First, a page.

Severn Valley Railway: In the 1960’s the Chairman of British Rail, Dr. Beeching, in the interest of economy closed many British branch lines. To give some idea of the extent of these cutbacks about 2000 railway stations closed. Fortunately the line from Kidderminster to Bridgnorth was preserved. This 25 km scenic railway line was reopened in 1965 (staffed mainly by volunteers). The line follows the Severn River and is the longest preserved in the United Kingdom. Steam locomotives pull passenger trains, on a regular basis, for the benefit of tourists and enthusiasts. Railway enthusiasts from all over the world visit the Severn Valley Railway.Environment
Trains run every weekend except in January, February and early March. Trains also run every day from early May to the end of December. Twice a year there is a Thomas the Tank Engine weekend where the locos are adorned with faces from this popular TV series. We were fortunate enough to be at a “Thomas” weekend in April 2002, as were thousands of other people.
The Severn Valley Railway has a wide range of rolling stock and a large number of steam locomotives. They range from the smallest tank engine to the largest streamlined express locomotive.
The scenery along the line is breathtaking to say the least. There are seven villages along the line and it is possible to alight at their stations, wander through the villages and rejoin the train later in the day. The line crosses the Severn River via the Victoria Bridge near the village of Arley. The bridge has a single span of 70 metres and is the largest bridge of its type in the world. The station at Arley was a star in the TV comedy series Oh Doctor Beeching. The station was renamed Hatley for the series.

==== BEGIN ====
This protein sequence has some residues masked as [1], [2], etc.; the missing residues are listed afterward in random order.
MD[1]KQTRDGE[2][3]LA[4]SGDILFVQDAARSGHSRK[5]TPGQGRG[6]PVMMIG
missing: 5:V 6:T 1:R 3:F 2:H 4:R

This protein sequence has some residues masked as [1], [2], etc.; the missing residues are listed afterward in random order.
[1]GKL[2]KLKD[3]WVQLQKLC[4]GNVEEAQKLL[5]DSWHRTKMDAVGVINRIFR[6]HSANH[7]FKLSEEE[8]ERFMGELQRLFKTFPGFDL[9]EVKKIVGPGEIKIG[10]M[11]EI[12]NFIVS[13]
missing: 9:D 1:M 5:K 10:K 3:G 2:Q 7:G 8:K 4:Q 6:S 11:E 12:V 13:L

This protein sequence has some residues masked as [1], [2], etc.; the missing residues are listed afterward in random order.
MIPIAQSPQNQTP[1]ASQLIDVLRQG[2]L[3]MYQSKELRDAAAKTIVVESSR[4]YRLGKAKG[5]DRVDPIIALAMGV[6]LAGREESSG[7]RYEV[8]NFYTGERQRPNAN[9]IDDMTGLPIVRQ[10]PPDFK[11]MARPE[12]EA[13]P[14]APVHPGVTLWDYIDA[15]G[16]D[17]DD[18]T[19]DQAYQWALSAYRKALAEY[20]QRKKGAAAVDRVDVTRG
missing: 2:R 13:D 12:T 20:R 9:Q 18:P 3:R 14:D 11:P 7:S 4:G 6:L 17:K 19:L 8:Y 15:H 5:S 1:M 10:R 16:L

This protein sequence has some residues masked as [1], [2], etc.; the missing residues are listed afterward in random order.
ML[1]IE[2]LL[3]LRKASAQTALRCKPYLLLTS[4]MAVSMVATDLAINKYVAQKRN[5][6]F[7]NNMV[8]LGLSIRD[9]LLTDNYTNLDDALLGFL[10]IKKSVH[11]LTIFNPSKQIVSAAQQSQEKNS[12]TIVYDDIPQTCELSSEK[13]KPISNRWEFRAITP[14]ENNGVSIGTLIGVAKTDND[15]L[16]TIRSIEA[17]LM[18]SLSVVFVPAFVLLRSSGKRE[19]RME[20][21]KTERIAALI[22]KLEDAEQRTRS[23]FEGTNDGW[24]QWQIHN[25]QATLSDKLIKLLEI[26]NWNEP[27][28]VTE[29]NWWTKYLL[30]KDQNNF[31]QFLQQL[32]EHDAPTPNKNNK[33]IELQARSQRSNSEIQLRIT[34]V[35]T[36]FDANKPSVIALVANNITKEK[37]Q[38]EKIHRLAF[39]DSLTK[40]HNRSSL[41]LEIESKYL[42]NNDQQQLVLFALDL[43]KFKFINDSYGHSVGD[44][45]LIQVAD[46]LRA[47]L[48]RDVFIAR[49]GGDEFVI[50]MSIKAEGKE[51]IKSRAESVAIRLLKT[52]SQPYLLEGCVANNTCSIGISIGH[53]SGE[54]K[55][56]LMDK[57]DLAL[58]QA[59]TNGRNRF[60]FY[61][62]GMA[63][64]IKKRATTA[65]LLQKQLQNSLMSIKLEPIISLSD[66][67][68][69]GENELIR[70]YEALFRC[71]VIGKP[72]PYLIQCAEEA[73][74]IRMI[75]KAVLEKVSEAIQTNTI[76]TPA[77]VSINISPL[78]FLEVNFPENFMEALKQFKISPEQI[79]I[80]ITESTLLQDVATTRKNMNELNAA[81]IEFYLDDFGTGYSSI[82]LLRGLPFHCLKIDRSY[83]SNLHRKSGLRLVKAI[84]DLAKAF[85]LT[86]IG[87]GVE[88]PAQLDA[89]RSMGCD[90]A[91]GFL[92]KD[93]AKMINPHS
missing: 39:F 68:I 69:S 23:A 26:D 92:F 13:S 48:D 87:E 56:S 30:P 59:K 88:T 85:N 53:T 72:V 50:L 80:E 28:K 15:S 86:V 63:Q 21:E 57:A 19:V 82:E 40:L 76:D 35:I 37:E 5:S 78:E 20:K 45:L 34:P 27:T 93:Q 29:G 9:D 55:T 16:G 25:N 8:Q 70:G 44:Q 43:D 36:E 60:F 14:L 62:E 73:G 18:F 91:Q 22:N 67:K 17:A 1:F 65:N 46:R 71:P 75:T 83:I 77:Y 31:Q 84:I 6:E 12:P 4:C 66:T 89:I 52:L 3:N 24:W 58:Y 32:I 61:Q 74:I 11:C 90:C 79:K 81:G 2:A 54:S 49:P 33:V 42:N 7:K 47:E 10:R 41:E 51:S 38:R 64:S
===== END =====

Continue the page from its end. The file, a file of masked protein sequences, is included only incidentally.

The Severn Valley has few roads so much of the beautiful scenery may only be viewed from the railway.
There are about 50 paid staff that are involved with maintenance and administration. Drivers, firemen and guards are all volunteers. 400 volunteers run the railway on busy weekends.
Australia has some preserved steam railways but none matches the Severn Valley Railway in the range of rolling stock, locomotives and stunning scenery. There is a line near Dorrigo, in northern New South Wales that could match or even exceed the Severn Valley Railway in terms of carriages, locos and scenery. Unfortunately this project appears to be bogged down in some sort of bureaucratic wrangling.